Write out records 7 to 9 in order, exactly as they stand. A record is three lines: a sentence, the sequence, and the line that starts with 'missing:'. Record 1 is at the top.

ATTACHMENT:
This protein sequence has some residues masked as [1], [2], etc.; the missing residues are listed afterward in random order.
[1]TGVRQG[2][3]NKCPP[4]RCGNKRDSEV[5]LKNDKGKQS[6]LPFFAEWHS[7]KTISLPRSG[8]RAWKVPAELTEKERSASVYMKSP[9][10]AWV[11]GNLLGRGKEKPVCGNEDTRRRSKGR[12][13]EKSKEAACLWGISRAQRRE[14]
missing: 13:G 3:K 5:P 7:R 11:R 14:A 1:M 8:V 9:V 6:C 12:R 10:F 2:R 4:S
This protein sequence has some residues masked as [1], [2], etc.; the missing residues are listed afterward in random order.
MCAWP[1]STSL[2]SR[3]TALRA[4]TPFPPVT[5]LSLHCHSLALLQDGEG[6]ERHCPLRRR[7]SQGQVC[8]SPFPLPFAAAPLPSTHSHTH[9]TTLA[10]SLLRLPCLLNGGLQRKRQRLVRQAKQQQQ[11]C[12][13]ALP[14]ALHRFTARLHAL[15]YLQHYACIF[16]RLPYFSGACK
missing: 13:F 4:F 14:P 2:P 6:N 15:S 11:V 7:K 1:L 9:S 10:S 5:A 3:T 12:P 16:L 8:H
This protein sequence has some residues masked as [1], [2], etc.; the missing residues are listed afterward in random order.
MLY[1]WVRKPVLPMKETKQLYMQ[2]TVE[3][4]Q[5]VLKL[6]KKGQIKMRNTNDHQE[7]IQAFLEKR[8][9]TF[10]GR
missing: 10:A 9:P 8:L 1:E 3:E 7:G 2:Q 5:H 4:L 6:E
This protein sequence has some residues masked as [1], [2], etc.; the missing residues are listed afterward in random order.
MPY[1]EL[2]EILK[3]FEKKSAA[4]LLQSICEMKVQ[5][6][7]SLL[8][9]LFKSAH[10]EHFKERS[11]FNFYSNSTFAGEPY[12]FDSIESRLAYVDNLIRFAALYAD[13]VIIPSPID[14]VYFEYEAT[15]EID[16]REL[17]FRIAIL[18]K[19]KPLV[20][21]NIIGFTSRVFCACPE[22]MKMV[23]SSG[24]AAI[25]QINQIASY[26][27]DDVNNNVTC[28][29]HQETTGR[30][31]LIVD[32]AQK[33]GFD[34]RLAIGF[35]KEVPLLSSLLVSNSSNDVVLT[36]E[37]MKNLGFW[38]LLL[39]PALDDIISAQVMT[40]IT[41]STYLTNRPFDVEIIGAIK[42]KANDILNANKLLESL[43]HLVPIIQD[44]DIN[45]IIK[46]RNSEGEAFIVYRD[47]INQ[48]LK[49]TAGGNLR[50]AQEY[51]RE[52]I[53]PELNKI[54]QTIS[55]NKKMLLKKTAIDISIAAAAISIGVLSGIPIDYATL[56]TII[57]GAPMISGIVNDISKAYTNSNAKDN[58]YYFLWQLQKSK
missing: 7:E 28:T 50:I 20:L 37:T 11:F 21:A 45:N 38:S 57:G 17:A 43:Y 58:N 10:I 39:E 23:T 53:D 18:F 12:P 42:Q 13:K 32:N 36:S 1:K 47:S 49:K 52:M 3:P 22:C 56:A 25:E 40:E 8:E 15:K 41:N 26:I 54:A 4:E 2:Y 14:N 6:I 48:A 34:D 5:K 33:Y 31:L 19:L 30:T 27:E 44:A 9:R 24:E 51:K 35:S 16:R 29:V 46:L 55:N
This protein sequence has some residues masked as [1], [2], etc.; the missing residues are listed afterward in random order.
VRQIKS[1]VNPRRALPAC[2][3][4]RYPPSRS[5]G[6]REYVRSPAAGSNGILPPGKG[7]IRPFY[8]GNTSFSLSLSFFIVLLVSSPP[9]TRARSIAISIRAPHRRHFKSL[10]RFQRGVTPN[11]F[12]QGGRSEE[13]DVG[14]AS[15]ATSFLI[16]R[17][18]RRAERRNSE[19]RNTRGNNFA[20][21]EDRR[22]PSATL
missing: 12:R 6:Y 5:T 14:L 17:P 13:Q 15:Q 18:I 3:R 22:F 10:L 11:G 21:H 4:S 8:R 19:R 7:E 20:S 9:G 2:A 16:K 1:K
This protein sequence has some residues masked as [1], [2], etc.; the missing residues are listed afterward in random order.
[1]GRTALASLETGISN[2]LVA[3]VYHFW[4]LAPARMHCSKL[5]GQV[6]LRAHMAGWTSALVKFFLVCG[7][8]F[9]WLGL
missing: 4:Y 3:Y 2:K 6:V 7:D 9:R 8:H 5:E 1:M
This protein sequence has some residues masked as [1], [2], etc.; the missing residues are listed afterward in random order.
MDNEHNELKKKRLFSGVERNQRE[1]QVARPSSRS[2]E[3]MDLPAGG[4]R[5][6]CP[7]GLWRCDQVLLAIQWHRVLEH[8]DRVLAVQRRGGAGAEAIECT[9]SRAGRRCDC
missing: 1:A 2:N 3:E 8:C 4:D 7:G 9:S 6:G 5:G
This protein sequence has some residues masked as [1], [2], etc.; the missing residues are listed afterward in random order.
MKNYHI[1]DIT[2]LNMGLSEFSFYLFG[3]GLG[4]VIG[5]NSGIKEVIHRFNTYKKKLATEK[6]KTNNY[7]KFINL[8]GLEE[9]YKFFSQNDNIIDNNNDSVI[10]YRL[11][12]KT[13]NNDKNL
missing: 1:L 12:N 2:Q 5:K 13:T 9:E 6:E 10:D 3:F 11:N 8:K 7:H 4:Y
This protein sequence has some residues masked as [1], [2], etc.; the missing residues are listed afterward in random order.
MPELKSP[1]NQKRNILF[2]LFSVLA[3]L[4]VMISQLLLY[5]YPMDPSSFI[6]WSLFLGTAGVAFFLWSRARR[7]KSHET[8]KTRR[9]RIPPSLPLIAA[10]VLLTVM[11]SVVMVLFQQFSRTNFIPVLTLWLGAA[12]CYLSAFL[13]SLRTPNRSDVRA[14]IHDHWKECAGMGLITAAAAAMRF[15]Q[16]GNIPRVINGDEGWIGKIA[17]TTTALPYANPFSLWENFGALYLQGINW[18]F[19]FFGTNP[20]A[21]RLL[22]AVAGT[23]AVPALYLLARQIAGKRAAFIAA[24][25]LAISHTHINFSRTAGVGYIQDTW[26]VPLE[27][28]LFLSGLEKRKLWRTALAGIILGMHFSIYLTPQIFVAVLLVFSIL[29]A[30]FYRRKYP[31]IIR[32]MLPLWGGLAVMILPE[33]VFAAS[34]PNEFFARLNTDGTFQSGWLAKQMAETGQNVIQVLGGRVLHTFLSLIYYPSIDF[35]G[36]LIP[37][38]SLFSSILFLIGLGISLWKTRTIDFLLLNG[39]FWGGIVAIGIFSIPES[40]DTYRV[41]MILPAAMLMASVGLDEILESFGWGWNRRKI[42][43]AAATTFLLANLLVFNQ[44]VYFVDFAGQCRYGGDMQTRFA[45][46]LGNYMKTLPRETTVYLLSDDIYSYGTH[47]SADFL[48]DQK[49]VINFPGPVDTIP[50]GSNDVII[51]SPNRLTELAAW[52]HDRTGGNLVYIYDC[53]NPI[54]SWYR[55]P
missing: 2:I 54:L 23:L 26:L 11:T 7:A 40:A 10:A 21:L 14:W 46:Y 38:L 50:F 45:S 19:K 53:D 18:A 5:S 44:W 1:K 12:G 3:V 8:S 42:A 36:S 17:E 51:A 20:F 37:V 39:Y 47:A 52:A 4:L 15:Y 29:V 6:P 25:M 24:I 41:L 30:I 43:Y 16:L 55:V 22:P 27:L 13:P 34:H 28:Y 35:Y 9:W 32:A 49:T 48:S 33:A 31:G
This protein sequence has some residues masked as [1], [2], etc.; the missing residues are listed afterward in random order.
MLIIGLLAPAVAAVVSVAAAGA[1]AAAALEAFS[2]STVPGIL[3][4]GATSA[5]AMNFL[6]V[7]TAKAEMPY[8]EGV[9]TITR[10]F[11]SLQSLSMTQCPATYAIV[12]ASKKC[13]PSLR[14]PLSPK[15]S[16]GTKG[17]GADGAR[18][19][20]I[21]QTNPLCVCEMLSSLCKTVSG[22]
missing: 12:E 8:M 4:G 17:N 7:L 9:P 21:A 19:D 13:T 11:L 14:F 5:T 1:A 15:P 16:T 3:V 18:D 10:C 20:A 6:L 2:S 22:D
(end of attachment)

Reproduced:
This protein sequence has some residues masked as [1], [2], etc.; the missing residues are listed afterward in random order.
MDNEHNELKKKRLFSGVERNQRE[1]QVARPSSRS[2]E[3]MDLPAGG[4]R[5][6]CP[7]GLWRCDQVLLAIQWHRVLEH[8]DRVLAVQRRGGAGAEAIECT[9]SRAGRRCDC
missing: 1:A 2:N 3:E 8:C 4:D 7:G 9:S 6:G 5:G
This protein sequence has some residues masked as [1], [2], etc.; the missing residues are listed afterward in random order.
MKNYHI[1]DIT[2]LNMGLSEFSFYLFG[3]GLG[4]VIG[5]NSGIKEVIHRFNTYKKKLATEK[6]KTNNY[7]KFINL[8]GLEE[9]YKFFSQNDNIIDNNNDSVI[10]YRL[11][12]KT[13]NNDKNL
missing: 1:L 12:N 2:Q 5:K 13:T 9:E 6:E 10:D 3:F 11:N 8:K 7:H 4:Y
This protein sequence has some residues masked as [1], [2], etc.; the missing residues are listed afterward in random order.
MPELKSP[1]NQKRNILF[2]LFSVLA[3]L[4]VMISQLLLY[5]YPMDPSSFI[6]WSLFLGTAGVAFFLWSRARR[7]KSHET[8]KTRR[9]RIPPSLPLIAA[10]VLLTVM[11]SVVMVLFQQFSRTNFIPVLTLWLGAA[12]CYLSAFL[13]SLRTPNRSDVRA[14]IHDHWKECAGMGLITAAAAAMRF[15]Q[16]GNIPRVINGDEGWIGKIA[17]TTTALPYANPFSLWENFGALYLQGINW[18]F[19]FFGTNP[20]A[21]RLL[22]AVAGT[23]AVPALYLLARQIAGKRAAFIAA[24][25]LAISHTHINFSRTAGVGYIQDTW[26]VPLE[27][28]LFLSGLEKRKLWRTALAGIILGMHFSIYLTPQIFVAVLLVFSIL[29]A[30]FYRRKYP[31]IIR[32]MLPLWGGLAVMILPE[33]VFAAS[34]PNEFFARLNTDGTFQSGWLAKQMAETGQNVIQVLGGRVLHTFLSLIYYPSIDF[35]G[36]LIP[37][38]SLFSSILFLIGLGISLWKTRTIDFLLLNG[39]FWGGIVAIGIFSIPES[40]DTYRV[41]MILPAAMLMASVGLDEILESFGWGWNRRKI[42][43]AAATTFLLANLLVFNQ[44]VYFVDFAGQCRYGGDMQTRFA[45][46]LGNYMKTLPRETTVYLLSDDIYSYGTH[47]SADFL[48]DQK[49]VINFPGPVDTIP[50]GSNDVII[51]SPNRLTELAAW[52]HDRTGGNLVYIYDC[53]NPI[54]SWYR[55]P
missing: 2:I 54:L 23:L 26:L 11:T 7:A 40:A 10:A 21:L 14:W 46:Y 38:L 50:F 45:S 19:K 53:D 18:A 5:S 44:W 1:K 12:G 3:V 8:S 42:A 36:S 17:E 51:A 20:F 37:V 39:Y 47:A 52:A 4:L 15:Y 29:V 6:P 25:M 24:I 41:L 30:I 43:Y 16:L 55:V 22:P 27:L 13:P 34:H 28:Y 35:Y 9:W 32:A 49:T 48:S 33:A 31:G